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Palestinian anger mounts over redeployment decision

JERUSALEM, March 10 (JTA) — Israel-Palestinian relations have reached a crisis, with Palestinian officials protesting the decision to transfer 9 percent of rural West Bank areas to the Palestinian Authority. Mahmoud Abbas, who serves as second-in-command to Palestinian Authority leader Yasser Arafat, threatened Monday to resign as chief negotiator because of the dispute with Israel. On Sunday night, Abbas, better known as Abu-Mazen, conveyed Palestinian anger over the scope of the redeployment to Foreign Minister David Levy. Palestinian Authority leader Yasser Arafat accused Israel of violating their signed agreements. Netanyahu, who left Monday for a three-day official visit to Russia, appeared unfazed by the Palestinian reaction. Netanyahu was quoted as saying that the Palestinians had finally realized that a new, nationalist government was in power in Israel. A senior Israeli political source quoted by Israel Radio said that after last Friday’s Cabinet decision, at least two efforts by Netanyahu to contact Arafat by telephone had been rebuffed. The source, on the premier’s plane to Russia, was quoted as saying that in Netanyahu’s absence, Levy had been instructed to continue efforts to resolve the crisis with the Palestinian leadership. Israeli security forces were meanwhile ordered to be on alert for any violent Palestinian reaction. Several hundred Palestinians, protesting construction of a new road near the West Bank settlement of Kiryat Arba, clashed Monday with Israeli security forces. Witnesses said that at least 10 Palestinians were injured after Israeli forces beat back angry stone-throwers. Within hours after the clash near the West Bank town of Hebron, Defense Minister Yitzhak Mordechai met with Palestinian Information Minister Yasser Abed Rabbo in an effort to defuse the tensions. Rabbo told reporters after the meeting at a Tel Aviv hotel that the situation was rapidly deteriorating. “There is a crisis, and the crisis is becoming worse and worse,” he said. Palestinian anger was already simmering over earlier Israeli decisions to build housing for Jews at Har Homa in southeastern Jerusalem and to issue closure orders for four Palestinian offices operating in eastern Jerusalem.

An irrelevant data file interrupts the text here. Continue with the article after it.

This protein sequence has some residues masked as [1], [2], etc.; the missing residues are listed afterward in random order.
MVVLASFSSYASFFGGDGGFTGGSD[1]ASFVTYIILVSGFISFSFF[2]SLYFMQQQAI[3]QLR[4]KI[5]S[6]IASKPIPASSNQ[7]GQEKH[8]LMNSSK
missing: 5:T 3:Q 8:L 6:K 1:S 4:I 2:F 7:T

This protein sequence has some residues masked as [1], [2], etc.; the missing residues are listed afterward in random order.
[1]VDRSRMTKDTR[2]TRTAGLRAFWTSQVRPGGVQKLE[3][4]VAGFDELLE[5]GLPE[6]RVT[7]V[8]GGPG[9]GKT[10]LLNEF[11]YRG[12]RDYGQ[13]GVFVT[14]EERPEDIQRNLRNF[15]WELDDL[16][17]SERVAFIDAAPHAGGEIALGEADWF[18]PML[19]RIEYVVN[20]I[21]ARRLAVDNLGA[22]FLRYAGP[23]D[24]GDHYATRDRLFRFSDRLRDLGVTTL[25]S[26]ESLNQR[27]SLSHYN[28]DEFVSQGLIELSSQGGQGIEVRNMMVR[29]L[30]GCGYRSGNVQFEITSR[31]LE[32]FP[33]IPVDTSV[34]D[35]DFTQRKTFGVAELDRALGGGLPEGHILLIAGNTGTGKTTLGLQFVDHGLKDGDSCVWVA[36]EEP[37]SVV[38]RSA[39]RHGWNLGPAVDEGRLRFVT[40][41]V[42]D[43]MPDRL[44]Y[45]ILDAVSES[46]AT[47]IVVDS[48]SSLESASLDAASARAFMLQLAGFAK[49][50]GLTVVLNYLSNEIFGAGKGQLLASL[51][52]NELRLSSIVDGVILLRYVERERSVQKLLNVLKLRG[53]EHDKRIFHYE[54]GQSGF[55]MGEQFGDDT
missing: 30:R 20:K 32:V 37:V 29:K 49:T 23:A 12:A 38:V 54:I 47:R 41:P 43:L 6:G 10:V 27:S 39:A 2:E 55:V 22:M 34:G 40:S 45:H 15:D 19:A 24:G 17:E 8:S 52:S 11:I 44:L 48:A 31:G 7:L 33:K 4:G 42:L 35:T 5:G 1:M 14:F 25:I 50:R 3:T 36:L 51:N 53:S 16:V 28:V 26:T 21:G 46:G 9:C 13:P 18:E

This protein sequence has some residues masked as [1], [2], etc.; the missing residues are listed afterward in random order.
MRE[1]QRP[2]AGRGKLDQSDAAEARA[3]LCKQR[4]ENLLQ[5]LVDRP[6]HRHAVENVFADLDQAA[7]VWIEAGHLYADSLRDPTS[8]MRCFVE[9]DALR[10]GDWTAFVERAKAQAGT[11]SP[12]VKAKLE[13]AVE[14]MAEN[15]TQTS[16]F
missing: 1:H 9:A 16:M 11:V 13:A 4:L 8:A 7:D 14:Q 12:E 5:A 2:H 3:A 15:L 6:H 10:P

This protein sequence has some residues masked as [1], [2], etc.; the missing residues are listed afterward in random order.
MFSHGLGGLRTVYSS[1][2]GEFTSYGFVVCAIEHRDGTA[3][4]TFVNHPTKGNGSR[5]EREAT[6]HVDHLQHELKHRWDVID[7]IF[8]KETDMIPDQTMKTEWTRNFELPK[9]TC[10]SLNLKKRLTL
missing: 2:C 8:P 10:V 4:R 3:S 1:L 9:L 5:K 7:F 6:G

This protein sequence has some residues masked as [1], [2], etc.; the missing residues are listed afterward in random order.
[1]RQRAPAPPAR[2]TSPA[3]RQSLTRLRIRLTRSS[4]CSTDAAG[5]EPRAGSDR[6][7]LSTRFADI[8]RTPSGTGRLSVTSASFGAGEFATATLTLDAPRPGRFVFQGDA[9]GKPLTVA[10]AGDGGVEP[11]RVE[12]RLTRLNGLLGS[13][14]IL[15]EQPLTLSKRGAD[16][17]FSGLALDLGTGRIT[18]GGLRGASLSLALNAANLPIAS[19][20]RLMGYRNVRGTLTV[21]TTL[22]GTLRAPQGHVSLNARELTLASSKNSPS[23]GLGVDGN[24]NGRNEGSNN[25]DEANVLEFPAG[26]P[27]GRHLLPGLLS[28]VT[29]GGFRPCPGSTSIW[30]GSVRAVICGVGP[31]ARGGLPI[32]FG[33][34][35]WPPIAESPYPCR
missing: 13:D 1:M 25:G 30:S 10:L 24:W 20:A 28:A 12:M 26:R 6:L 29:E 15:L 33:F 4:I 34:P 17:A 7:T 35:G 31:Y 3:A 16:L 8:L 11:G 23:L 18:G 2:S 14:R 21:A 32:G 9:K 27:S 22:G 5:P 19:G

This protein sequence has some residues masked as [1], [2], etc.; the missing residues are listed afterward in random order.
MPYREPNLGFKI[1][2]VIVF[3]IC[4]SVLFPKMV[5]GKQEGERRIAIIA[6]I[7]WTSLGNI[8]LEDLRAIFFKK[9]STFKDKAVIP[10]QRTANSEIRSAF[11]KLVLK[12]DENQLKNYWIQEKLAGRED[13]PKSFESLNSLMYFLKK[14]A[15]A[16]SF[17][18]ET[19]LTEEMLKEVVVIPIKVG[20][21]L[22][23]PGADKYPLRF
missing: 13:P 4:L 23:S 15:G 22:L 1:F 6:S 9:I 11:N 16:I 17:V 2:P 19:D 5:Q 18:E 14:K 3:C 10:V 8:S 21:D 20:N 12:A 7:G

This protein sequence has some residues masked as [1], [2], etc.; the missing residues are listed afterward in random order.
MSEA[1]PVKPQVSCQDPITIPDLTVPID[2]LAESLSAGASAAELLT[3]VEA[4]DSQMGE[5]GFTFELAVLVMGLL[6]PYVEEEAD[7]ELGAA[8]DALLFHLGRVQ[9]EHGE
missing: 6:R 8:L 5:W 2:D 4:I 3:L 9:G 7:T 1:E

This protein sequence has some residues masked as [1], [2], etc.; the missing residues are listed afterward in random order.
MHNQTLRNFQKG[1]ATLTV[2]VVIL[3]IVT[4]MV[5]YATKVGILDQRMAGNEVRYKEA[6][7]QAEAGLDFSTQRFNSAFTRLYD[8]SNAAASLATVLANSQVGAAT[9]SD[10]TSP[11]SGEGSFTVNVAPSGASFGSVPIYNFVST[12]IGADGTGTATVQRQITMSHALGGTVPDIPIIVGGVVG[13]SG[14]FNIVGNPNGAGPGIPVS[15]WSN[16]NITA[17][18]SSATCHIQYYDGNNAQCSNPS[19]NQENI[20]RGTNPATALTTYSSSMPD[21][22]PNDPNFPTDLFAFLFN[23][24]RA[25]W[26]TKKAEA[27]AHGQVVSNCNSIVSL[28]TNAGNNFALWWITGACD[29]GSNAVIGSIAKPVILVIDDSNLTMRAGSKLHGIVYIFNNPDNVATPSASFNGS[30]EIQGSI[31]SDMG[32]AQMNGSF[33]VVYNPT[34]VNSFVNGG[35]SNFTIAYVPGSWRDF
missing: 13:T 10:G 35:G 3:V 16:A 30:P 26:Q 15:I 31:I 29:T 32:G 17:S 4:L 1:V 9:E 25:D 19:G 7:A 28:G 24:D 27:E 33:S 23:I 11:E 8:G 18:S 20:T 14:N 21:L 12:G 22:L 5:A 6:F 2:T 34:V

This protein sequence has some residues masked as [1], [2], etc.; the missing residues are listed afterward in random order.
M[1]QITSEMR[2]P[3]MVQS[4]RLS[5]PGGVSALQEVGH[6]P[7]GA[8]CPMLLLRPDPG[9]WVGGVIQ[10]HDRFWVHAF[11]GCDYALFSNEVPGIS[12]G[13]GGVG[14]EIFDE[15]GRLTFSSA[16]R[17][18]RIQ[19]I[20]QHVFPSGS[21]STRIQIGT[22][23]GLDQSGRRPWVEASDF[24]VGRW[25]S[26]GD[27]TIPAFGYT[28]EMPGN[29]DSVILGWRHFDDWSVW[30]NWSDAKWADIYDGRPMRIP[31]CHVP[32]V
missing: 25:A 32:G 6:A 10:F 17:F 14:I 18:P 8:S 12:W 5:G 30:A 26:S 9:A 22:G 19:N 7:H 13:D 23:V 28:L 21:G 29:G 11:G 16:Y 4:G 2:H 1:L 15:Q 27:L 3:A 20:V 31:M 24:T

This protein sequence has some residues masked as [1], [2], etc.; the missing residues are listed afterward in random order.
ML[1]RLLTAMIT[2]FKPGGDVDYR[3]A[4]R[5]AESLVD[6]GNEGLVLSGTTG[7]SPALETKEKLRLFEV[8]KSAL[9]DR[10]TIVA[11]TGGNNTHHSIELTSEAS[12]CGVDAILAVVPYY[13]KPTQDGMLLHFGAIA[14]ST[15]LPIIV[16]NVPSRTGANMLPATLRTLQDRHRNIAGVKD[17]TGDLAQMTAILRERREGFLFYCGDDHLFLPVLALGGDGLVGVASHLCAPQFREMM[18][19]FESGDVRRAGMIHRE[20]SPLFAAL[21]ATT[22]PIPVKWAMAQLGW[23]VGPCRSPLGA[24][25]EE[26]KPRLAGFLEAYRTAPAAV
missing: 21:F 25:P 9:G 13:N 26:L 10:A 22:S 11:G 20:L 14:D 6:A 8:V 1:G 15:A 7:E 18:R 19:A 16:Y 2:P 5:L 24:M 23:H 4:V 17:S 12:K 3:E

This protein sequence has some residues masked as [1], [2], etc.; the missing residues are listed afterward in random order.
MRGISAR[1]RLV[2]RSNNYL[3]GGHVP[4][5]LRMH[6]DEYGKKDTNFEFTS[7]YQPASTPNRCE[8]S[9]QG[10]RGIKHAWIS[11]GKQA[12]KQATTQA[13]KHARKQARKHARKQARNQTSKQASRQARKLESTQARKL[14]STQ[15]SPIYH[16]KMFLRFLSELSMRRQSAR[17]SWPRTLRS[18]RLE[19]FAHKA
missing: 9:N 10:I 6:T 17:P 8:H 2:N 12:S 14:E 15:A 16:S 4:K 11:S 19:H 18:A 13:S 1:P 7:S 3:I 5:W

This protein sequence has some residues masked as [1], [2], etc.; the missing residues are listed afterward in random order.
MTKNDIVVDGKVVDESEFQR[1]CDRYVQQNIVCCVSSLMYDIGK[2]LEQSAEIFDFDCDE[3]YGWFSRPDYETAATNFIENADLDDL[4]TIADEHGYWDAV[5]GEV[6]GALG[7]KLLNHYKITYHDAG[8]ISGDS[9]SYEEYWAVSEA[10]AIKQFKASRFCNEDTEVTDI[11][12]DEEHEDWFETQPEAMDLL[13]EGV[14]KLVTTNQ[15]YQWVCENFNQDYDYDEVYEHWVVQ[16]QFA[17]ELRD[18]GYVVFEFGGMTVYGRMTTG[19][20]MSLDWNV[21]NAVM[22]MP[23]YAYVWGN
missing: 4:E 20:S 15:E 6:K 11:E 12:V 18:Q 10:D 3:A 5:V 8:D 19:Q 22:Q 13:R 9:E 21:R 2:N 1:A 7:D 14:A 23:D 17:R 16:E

Tensions were further heightened by the Israeli government decision to transfer 9 percent of the West Bank to self-rule — a move that fell far below Palestinian expectations. In his meeting with Levy, Abu-Mazen had demanded that the Palestinians be consulted on the scope of the withdrawals. The Hebron agreement stipulates that Israel will make three redeployments from the West Bank before mid-1998. But the accord does not detail the extent of the redeployments, which Israel and the United States say is up to the Jewish state alone to determine. In addition to the Palestinian criticism, Netanyahu found himself facing a second battle from members of his own coalition. Before his departure for Russia, the prime minister spent most of the day in meetings with hawkish coalition members, hoping to persuade them not to abandon his government. Eight Knesset members have threatened to vote no-confidence in the government if Netanyahu does not change his policies. Shaul Yahalom of the National Religious Party called Monday on his party to pull out of the government. He also called for an early election and a new right-wing candidate for prime minister, but his proposal to the NRP caucus was rejected. Netanyahu’s contacts also appeared to be aimed at gauging support in the Knesset for a number of legislative initiatives to amend the current law relating to the direct election of the prime minister. One such proposal, sponsored by Labor Knesset member Moshe Shahal, would require a simple Knesset majority of 61 of the 120 legislators to oust the prime minister without calling for new general elections. Under existing law, the no-confidence vote of a simple parliamentary majority would result in new elections for both prime minister and for the Knesset. A majority of 80 Knesset members voting no-confidence would result in a new vote for prime minister, but no new parliamentary elections.

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